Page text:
On 16 March 2015, the Commissioner for the South African Revenue Service published Public Notice No. 212 in Government Gazette No. 38569 listing certain arrangements as ‘reportable arrangements’ for purposes of s35(2) and s36(4) of the Tax Administration Act, No 28 of 2011 (TAA) (Notice).
With effect from the date of publication of the Notice, all previous notices issued under s80M(2)(c) and s80N(4) of the Income Tax Act, No 58 of 1962 (ITA) and s35(2) of the TAA were replaced.
If an arrangement is regarded as a reportable arrangement for purposes of s35 of the TAA read with the Notice, then there is a disclosure obligation on a participant of certain information to SARS within 45 business days of any arrangement qualifying as a reportable arrangement or within 45 days from the date of becoming a participant of a reportable arrangement, failing which a participant is liable for certain penalties.
The publication of the Notice follows the publication of draft notices for public comment. Some of the arrangements listed in the draft notices were published in the final Notice, however, some arrangements were ultimately removed.
The draft notice published during March 2014 (March Draft) listed, among others, the following arrangement as an arrangement “which may have certain characteristics that may lead to an undue tax benefit”:
“Any arrangement in terms of which fees in excess of R5 million are or may become payable by a person who is a resident to a person who is not a resident with regard to technical, managerial and consultancy services rendered to that resident, if the person who is not a resident:
(i) has an office in South Africa; or
(ii) has a physical address in South Africa; or
(iii) has established or maintains a bank account, in South Africa; or
(iv) is registered as an external company in terms of the Companies Act, 2008 (Act, No 71 of 2008)”.
In the draft public notice that was published for public comment during June 2014 (June Draft), the wording in respect of this ‘arrangement’ had been changed to read:
“Any arrangement in terms of which fees that are payable or may become payable, on or after the date of publication of this notice, by a person that is a resident to a person that is not a resident with regard to services rendered to that resident in the Republic, exceed or are reasonably expected to exceed R5 million”.
It is clear that the application of the June Draft was much wider than that of the March Draft. The March Draft limited the application of the notice to technical, managerial and consultancy services rendered by a non-resident, whereas the June Draft applied to any services. In addition, the application of the notice to non-residents was limited to non-residents with an office, physical address or bank account in South Africa or which were listed as an external company in South Africa, thereby requiring some physical presence in South Africa. The June Draft did not contain such limitation and applied to fees payable to a non-resident, whether or not such non-resident had any physical presence in South Africa.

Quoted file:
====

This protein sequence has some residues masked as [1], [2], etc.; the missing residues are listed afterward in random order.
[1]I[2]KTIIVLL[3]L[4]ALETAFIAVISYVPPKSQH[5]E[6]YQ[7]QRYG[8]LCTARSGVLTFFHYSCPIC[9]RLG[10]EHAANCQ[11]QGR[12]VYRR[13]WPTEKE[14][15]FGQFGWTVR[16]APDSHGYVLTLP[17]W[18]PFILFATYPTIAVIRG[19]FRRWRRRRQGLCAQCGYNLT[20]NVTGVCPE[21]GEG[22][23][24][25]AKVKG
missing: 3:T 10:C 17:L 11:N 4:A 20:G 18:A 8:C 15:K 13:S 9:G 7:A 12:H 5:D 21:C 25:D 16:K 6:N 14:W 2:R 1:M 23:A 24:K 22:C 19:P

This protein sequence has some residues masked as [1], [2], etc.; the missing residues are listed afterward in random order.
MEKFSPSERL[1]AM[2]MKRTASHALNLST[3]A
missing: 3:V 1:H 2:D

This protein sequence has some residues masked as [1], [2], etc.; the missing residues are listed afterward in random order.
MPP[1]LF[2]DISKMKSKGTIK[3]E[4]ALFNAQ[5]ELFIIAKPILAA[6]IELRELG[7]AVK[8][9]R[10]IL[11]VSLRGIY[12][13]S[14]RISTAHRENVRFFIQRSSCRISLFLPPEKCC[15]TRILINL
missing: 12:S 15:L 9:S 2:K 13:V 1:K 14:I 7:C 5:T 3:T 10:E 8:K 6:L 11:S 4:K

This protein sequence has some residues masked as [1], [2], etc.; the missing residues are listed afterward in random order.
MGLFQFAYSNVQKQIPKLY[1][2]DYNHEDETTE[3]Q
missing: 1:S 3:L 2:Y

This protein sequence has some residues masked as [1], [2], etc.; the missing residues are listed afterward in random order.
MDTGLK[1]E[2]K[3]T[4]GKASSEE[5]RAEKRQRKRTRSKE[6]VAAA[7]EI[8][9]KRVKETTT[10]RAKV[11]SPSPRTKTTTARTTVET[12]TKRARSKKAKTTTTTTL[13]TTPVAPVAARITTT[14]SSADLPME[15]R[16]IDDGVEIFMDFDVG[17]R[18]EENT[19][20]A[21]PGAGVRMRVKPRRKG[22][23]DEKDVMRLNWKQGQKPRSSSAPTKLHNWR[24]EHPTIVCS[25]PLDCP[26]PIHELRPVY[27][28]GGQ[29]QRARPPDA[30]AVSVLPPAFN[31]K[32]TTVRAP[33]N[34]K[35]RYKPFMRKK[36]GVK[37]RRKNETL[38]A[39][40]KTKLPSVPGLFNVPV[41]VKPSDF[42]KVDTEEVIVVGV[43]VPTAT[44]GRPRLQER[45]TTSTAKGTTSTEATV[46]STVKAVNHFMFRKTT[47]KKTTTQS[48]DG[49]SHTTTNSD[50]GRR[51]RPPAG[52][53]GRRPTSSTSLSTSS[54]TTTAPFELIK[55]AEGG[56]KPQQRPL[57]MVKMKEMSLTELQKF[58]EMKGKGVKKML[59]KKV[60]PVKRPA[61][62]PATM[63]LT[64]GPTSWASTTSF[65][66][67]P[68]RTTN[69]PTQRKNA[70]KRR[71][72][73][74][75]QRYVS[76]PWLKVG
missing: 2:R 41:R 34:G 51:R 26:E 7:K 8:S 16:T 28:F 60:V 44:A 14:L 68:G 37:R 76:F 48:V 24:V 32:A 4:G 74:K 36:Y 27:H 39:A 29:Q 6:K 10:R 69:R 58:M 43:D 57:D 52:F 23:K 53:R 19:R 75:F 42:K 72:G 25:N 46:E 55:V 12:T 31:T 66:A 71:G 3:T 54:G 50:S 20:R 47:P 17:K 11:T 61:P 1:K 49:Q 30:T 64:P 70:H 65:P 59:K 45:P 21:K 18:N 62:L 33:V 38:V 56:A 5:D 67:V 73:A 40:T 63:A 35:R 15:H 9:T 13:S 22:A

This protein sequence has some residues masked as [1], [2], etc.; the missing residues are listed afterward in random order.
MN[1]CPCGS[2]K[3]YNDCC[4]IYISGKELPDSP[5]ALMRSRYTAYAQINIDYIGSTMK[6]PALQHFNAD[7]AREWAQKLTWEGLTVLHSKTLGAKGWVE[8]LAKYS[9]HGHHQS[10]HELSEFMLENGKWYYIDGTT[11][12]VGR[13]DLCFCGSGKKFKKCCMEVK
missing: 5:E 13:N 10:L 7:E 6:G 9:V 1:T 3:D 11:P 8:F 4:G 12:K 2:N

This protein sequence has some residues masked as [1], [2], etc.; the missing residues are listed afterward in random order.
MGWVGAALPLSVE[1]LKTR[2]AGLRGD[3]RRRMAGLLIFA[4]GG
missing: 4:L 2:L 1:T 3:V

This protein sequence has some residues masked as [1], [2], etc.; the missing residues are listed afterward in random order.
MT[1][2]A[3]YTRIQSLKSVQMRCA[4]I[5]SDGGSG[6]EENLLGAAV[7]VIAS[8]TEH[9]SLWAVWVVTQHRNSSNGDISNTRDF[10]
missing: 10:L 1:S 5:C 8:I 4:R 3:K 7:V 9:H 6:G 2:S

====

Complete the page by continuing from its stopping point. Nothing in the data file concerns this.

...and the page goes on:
The aforementioned reporting requirement in respect of service fees has been removed in the Notice. Service fees will nevertheless (with effect from 1 January 2016 and applicable in respect of service fees paid or that become due and payable on or after that date) be subject to a withholding tax of 15% on the amount of any service fee paid by a person to or for the benefit of a foreign person to the extent that the amount is regarded as having been received by or accrued to that foreign person from a South African source. The term ‘service fees’ is defined in s51A of the ITA as “any amount that is received or accrues in respect of technical services, managerial services and consultancy services but does not include services incidental to the imparting of or the undertaking to impart any scientific, technical, industrial or commercial knowledge or information, or the rendering of or the undertaking to render any assistance or service in connection with the application or utilisation of such knowledge or information”.
Another arrangement that was previously listed in both the March and June Drafts relates to tax credits or rebates. In the March Draft the following arrangement was listed as an arrangement that has characteristics that may lead to an undue tax benefit:
“Any arrangement that is expected to give rise or has given rise to a foreign tax credit or foreign tax credits if the credits taken or to be taken into account in determining normal tax payable by any person or persons that are party to that arrangement exceed an aggregate amount of R10 million”.
In the June Draft, the wording was changed to read as follows:
“Any arrangement that is expected to give rise, on or after the date of publication of this notice, to any rebate in respect of foreign taxes if the amount of the rebates to be taken or that have been taken into account in determining normal tax payable by any person or persons that is or are party to that arrangement, exceeds or is reasonably expected to exceed an aggregate amount of R5 million”.
The June Draft lowered the threshold in respect of the reporting obligation relating to foreign tax credits or rebates from R10 million to R5 million, however, the Notice has completely removed the reporting requirement in respect of such arrangements.